Gah, this book. It was probably 4.5 stars for me going into the ending. There were so many things to appreciate about it, and just a few things that bothered me*. On a stylistic level, I thought King’s writing was strong – emotional and evocative. Thematically and politically, King’s portrayal of the start of modern anthropological ethnography was nuanced and balanced – Nell Stone (aka Margaret Mead) and her compatriots were among the first to think about bias and objectivity and global white supremacy, and they were all part of changing anthropology into what we see today. I thought King’s portrayal of the native peoples’ Stone lived with and studied in New Guinea was equally nuanced. She shows that what we know of this people has come through the lens of white anthropologists, who themselves knew that they weren’t getting or understanding everything. She wrote the indigenous characters as people, which ideally wouldn’t be a positive thing to note. (Ideally it would just be a thing that everybody does, but instead here I am, thankful that she treated human beings like human beings.) King engages with the complicated harm that white people brought to the rest of the world, especially in the return of an indigenous man who had gone off to work in a mine and came back changed.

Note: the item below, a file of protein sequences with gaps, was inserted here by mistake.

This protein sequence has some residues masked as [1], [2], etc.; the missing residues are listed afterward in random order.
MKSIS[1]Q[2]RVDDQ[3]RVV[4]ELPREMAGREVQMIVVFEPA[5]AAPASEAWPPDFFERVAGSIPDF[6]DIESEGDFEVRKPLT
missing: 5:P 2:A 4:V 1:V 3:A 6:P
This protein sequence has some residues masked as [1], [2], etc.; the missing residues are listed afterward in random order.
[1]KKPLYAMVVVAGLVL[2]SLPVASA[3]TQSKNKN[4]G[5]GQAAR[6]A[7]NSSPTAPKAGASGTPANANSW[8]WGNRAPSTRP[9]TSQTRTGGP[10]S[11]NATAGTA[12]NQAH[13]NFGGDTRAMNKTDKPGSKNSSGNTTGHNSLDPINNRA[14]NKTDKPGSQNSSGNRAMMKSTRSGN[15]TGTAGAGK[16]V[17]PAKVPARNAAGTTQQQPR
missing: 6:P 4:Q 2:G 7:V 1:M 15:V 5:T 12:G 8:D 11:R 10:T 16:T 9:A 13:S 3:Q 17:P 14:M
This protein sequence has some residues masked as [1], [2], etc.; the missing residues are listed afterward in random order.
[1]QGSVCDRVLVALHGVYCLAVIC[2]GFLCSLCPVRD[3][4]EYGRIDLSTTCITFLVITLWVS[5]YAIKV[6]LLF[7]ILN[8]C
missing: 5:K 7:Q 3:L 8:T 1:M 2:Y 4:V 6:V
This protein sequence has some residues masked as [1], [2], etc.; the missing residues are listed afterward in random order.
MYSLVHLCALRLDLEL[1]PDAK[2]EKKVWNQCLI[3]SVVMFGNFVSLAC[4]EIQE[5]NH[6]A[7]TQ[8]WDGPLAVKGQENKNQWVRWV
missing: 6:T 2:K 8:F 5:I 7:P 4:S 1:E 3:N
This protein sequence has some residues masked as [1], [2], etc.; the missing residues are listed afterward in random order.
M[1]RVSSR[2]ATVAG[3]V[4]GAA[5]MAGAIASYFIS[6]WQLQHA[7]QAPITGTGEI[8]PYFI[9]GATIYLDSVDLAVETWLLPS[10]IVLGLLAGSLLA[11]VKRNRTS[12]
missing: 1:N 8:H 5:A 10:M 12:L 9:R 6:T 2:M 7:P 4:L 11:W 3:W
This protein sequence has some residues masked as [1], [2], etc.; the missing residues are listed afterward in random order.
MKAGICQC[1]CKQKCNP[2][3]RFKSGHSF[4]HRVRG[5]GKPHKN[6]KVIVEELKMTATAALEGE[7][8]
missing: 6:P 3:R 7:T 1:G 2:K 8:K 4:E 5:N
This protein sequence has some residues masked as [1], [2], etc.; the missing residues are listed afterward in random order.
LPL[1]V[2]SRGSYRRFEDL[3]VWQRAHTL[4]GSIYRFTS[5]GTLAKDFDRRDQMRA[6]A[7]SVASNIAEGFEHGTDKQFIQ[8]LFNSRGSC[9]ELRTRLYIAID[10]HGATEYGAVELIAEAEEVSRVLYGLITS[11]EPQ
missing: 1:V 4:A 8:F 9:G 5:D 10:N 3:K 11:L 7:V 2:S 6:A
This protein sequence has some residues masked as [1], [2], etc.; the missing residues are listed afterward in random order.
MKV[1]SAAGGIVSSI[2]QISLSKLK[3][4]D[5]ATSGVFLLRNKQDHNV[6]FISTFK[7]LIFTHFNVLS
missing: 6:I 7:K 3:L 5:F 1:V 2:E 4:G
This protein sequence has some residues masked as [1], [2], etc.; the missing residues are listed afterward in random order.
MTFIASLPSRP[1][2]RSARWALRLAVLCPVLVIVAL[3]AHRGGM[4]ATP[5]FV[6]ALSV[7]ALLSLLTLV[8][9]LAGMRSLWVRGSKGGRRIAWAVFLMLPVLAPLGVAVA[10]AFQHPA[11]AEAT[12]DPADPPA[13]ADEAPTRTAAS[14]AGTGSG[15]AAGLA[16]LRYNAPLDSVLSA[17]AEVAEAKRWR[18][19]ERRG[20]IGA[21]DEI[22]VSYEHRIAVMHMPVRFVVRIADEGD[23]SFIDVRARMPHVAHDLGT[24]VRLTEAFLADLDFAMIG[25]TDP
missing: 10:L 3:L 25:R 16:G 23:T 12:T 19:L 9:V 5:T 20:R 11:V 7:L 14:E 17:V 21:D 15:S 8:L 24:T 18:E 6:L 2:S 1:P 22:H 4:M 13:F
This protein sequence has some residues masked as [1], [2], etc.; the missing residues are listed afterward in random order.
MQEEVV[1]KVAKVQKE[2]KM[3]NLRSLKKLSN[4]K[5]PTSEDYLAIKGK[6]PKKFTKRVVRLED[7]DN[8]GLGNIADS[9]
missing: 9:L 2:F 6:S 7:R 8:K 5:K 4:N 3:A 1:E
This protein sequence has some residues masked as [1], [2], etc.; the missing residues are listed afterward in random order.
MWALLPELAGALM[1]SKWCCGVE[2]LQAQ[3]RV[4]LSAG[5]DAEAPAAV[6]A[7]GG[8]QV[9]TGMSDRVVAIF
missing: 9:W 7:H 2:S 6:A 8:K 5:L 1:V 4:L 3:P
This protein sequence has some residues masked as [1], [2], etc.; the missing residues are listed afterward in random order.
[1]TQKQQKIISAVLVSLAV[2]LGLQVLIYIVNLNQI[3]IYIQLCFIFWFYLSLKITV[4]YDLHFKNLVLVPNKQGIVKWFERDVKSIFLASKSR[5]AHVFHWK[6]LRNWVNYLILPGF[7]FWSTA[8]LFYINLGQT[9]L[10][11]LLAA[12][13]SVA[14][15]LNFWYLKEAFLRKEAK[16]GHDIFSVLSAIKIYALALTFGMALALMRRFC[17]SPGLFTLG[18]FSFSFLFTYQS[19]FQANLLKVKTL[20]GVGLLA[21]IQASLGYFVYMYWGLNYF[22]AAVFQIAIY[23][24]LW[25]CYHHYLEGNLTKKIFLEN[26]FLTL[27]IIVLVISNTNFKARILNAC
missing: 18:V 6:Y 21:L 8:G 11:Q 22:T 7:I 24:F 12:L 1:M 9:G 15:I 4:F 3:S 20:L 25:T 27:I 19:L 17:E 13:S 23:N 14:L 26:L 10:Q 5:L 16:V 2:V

That’s the good stuff out of the way. My niggling negatives pre-ending included a discomfort with how unclear it is what is Margaret Mead & compatriots and what is fictionalized. King changes enough, including making Stone more passive than Mead and her husband both emotionally and physically abusive when afaik there isn’t evidence of that, that I would have appreciated more notes in the back, separating truth from fiction. I also felt uncomfortable with King’s POV choices – why does Bankson get this close, personal 1st person perspective, while Stone gets either a limited-3rd or diary entries? Ultimately, King’s POVs show her focus: this is really Bankson’s story, about how Stone saved him and his career, and it seems insulting to me, to take one of the most famous & fascinating women in history and write a book about how she changed one man’s life. Judging harshly, I’m going to say that King turned Mead into a Manic Pixie Dream Girl, with a little less manic pixie, but plenty of “amazing, crazy, unique girl comes into a man’s life and inspire/save him.” Ughughgughgughg.
And worse than that, worse than that, and here’s where we get to my deep anger at the ending(view spoiler)
I will say that it is rare for me to downgrade a book more than half a star based on its ending (I only had one last year – Meg Wolitzer’s Belzhar), so for me to go down 2 full stars is a big deal. I rounded up to 3 stars out of respect for the nuance and care King showed during most of the book.
*Thank you, Mia, for helping me to, rather than fall into to a rage cycle, think through my post-reading anger and to acknowledge all of the things I appreciated about the book.
(Cross-posted from Goodreads. See my other reviews and/or friend me here.)